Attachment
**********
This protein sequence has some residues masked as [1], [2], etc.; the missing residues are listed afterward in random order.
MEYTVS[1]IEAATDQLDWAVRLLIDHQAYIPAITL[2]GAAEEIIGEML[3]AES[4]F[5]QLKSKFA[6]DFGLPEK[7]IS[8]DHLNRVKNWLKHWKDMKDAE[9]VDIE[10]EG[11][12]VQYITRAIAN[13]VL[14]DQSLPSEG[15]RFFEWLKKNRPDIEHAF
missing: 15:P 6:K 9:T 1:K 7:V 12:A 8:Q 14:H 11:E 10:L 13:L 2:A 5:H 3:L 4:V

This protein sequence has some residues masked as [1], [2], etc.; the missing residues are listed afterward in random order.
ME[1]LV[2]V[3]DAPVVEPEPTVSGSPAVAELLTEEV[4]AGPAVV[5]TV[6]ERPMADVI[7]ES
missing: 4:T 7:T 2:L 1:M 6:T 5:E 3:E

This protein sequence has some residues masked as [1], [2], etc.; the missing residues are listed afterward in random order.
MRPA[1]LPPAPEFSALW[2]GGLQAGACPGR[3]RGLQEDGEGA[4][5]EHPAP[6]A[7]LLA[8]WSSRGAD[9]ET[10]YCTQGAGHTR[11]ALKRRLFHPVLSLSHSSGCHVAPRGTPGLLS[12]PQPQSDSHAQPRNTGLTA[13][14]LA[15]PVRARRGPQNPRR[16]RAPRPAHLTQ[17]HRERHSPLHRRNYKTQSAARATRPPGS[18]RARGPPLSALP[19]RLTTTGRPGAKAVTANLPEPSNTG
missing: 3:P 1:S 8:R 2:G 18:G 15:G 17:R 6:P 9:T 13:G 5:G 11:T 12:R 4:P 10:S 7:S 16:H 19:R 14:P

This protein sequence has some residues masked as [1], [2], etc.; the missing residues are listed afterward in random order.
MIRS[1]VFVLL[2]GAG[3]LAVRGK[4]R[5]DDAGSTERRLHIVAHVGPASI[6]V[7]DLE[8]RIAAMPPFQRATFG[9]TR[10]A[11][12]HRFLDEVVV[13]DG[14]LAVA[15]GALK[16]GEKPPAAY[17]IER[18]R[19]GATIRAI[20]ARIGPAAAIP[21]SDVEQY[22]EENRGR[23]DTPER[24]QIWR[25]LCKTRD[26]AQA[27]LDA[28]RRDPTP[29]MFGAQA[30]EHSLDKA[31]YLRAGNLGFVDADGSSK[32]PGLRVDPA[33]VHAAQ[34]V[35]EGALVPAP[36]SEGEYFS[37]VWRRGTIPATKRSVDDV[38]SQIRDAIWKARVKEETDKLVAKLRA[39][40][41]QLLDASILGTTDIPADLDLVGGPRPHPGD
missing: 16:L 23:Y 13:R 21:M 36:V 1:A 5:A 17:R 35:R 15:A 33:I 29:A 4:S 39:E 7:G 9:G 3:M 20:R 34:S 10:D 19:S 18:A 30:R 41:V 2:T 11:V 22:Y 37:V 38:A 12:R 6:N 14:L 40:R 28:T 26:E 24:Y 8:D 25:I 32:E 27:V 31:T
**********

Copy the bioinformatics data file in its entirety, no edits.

This protein sequence has some residues masked as [1], [2], etc.; the missing residues are listed afterward in random order.
MEYTVS[1]IEAATDQLDWAVRLLIDHQAYIPAITL[2]GAAEEIIGEML[3]AES[4]F[5]QLKSKFA[6]DFGLPEK[7]IS[8]DHLNRVKNWLKHWKDMKDAE[9]VDIE[10]EG[11][12]VQYITRAIAN[13]VL[14]DQSLPSEG[15]RFFEWLKKNRPDIEHAF
missing: 15:P 6:K 9:T 1:K 7:V 12:A 8:Q 14:H 11:E 10:L 13:L 2:A 5:H 3:L 4:V

This protein sequence has some residues masked as [1], [2], etc.; the missing residues are listed afterward in random order.
ME[1]LV[2]V[3]DAPVVEPEPTVSGSPAVAELLTEEV[4]AGPAVV[5]TV[6]ERPMADVI[7]ES
missing: 4:T 7:T 2:L 1:M 6:T 5:E 3:E

This protein sequence has some residues masked as [1], [2], etc.; the missing residues are listed afterward in random order.
MRPA[1]LPPAPEFSALW[2]GGLQAGACPGR[3]RGLQEDGEGA[4][5]EHPAP[6]A[7]LLA[8]WSSRGAD[9]ET[10]YCTQGAGHTR[11]ALKRRLFHPVLSLSHSSGCHVAPRGTPGLLS[12]PQPQSDSHAQPRNTGLTA[13][14]LA[15]PVRARRGPQNPRR[16]RAPRPAHLTQ[17]HRERHSPLHRRNYKTQSAARATRPPGS[18]RARGPPLSALP[19]RLTTTGRPGAKAVTANLPEPSNTG
missing: 3:P 1:S 8:R 2:G 18:G 15:G 17:R 6:P 9:T 13:G 5:G 11:T 12:R 4:P 10:S 7:S 16:H 19:R 14:P

This protein sequence has some residues masked as [1], [2], etc.; the missing residues are listed afterward in random order.
MIRS[1]VFVLL[2]GAG[3]LAVRGK[4]R[5]DDAGSTERRLHIVAHVGPASI[6]V[7]DLE[8]RIAAMPPFQRATFG[9]TR[10]A[11][12]HRFLDEVVV[13]DG[14]LAVA[15]GALK[16]GEKPPAAY[17]IER[18]R[19]GATIRAI[20]ARIGPAAAIP[21]SDVEQY[22]EENRGR[23]DTPER[24]QIWR[25]LCKTRD[26]AQA[27]LDA[28]RRDPTP[29]MFGAQA[30]EHSLDKA[31]YLRAGNLGFVDADGSSK[32]PGLRVDPA[33]VHAAQ[34]V[35]EGALVPAP[36]SEGEYFS[37]VWRRGTIPATKRSVDDV[38]SQIRDAIWKARVKEETDKLVAKLRA[39][40][41]QLLDASILGTTDIPADLDLVGGPRPHPGD
missing: 16:L 23:Y 13:R 21:M 36:V 1:A 5:A 17:R 35:R 15:A 33:I 29:A 4:S 39:E 7:G 9:G 3:M 20:R 34:S 10:D 19:S 18:A 30:R 41:V 2:T 11:V 22:Y 37:V 38:A 12:R 6:N 14:L 40:R 28:T 26:E 24:Y 8:D 25:I 32:E 27:V 31:T